The flags flew half-mast on Friday for Former Del. Sam Love. He served the 1st District from 1983 to 1996 and left his mark on this county in many ways. I first met Sam when I was Vice President of the State Council of college employees and was a frequent visitor during the legislative session in 1987. (I would say lobbying, but we weren’t allowed to say that.) Two years later, when Del. Patty Bradley was indicted on a gambling bill and resigned as part of her plea agreement, I went to Charleston as the Governor’s appointee for the 1989 session and there I remained until 2000.
…. Though I was familiar with the process, nothing prepares you for the reality of the West Virginia legislature. Confident on the outside, I was terrified on the inside. I was scared that I didn’t have the knowledge I needed to do the job I had just taken an oath to do. As an appointee, I had to hit the ground running and I really doubted that I had the capacity to learn what I needed to know in such a short time frame. Most important, I didn’t know if had the strength to carry this farce off because like many women of my generation I suffered from the imposter syndrome which meant you thought that now that when you finally acquired the job of your dreams, someone would discover you were out of your league.
….To make matters worse, my cohort appeared to be the epitome of the “good ol boy” who every woman despises because he has the secret password to that club where power is dispensed and try as she might…. she’ll never gain entrance. It didn’t look like teamwork was going to be probable or even possible. We were polar opposites. I took everything sooo seriously while he saw the humor in every situation. He loved to hunt and fish. I abhorred those activities. He was a seasoned veteran of the legislative process. I was a scared novice worried I would make a misstep. How were we ever going to work together?
….Sam knew we were like oil and water as well. Early on, I exposed his penny jar. While I sat glued to my seat afraid to miss a vote, he roamed the back of the Chamber smoking his pipe. What he knew, that I did not, was that very few votes are NO. So, he had a jar of pennies on his green button. Sam may have been talking to a Delegate from Logan County when the buzzer sounded and everyone else pushed the button, but his penny jar made sure he had cast his vote. I was appalled and mentioned it to folks back home.
…..The penny jar was soon gone and Sam offered me advice that set the tone for the years we served together, “We can compete against each other and neither of us wins and the people back home lose; or we can work together and everyone wins.” We opted to work together. We didn’t always vote the same way, but when it mattered we supported each other’s bills and funding requests. And, when hard times and big issues confronted us, we pulled together as a team. He was right, the people of the district benefited.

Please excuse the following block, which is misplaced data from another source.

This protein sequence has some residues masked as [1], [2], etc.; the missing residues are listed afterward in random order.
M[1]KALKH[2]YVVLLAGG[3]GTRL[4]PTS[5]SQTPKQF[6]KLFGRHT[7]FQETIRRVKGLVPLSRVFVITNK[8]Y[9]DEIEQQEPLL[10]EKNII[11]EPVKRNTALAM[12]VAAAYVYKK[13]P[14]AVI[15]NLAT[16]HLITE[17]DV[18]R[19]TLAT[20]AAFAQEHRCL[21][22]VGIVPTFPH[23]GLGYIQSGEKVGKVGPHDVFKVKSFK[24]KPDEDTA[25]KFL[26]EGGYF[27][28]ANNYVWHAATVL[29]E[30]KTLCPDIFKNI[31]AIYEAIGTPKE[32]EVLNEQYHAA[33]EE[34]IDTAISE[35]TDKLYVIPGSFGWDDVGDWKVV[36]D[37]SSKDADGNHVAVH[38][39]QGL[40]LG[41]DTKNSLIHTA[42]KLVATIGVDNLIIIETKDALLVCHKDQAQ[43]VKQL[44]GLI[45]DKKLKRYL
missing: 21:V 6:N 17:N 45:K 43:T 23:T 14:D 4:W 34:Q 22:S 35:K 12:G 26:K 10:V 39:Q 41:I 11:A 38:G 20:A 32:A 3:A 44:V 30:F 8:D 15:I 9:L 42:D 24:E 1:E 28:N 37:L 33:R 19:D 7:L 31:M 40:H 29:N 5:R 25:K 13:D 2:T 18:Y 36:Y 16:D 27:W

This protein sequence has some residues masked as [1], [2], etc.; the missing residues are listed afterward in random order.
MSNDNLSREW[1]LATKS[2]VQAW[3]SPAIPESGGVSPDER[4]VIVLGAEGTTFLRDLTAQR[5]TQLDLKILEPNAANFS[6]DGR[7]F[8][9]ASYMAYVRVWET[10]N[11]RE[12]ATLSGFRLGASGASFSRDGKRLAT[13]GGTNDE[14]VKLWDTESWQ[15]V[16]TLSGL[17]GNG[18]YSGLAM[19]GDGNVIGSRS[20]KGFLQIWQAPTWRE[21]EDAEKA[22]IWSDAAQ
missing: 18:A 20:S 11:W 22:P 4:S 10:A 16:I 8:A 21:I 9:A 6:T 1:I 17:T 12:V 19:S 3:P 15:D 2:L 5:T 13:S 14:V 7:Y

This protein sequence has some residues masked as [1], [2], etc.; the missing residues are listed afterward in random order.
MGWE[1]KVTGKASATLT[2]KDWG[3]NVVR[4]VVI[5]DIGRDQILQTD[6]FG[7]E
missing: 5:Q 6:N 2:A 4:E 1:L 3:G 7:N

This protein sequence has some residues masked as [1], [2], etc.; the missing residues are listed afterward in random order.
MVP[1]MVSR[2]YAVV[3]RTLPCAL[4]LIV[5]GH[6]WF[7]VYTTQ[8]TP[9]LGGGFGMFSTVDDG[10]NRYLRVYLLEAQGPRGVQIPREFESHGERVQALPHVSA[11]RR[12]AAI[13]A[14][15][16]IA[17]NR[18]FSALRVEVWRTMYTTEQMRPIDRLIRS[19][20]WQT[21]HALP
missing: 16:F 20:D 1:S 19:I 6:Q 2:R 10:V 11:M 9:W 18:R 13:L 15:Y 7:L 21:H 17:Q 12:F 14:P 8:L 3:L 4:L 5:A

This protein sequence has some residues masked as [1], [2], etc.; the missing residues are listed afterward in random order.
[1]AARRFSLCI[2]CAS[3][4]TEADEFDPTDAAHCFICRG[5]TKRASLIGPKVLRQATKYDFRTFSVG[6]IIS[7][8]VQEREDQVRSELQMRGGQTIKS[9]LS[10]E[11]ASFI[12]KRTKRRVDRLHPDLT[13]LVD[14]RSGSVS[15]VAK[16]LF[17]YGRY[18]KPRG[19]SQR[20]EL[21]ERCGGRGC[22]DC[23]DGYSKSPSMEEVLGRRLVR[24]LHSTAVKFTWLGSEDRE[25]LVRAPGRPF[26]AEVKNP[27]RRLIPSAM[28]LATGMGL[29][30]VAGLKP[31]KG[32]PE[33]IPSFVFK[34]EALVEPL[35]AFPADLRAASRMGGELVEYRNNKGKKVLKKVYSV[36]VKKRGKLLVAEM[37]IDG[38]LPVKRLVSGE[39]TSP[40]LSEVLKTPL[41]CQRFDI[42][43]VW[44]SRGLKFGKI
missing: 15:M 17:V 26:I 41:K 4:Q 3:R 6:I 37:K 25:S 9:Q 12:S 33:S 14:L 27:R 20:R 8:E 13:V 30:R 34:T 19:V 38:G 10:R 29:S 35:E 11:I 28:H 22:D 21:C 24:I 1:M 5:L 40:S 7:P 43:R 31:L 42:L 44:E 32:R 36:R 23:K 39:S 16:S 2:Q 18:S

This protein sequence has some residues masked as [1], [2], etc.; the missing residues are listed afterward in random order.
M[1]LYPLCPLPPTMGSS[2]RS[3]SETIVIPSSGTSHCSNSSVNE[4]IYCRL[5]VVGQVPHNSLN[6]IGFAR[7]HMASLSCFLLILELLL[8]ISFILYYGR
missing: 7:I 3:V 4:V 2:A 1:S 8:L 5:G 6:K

…..When it came to funding our special projects, he supported my efforts to get $3.5 million to fund the academic center at West Virginia Northern Community College and I supported his efforts to get the water slide at Tomlinson Run State Park. Heck, I even went out to the swimming pool to cheer him that chilly Memorial Day as Sam was the first one to come down that slide.
….Oh, the stories I could tell! Sam was a larger-than-life character, always cheerful, always with a joke. He would often broke the ice by pulling a picture out of his wallet which he referred to as his baby picture. He never changed who he was in the years when many legislators caught “Kanawha River Fever” and become self-impressed with their importance forgetting about the people back. He was a steelworker and a union member. He went home every other weekend to work in the mill as an electrician. He was partial to double-knit suits and always wore cowboy boots. He was known for devouring popcorn at his desk beside mine during those late-night sessions. As he stuffed that popcorn into his mouth the floor would quickly become covered and the housewife and mother in me would want to get out the vacuum cleaner or snatch the bag from his hands and say “What is WRONG with you.”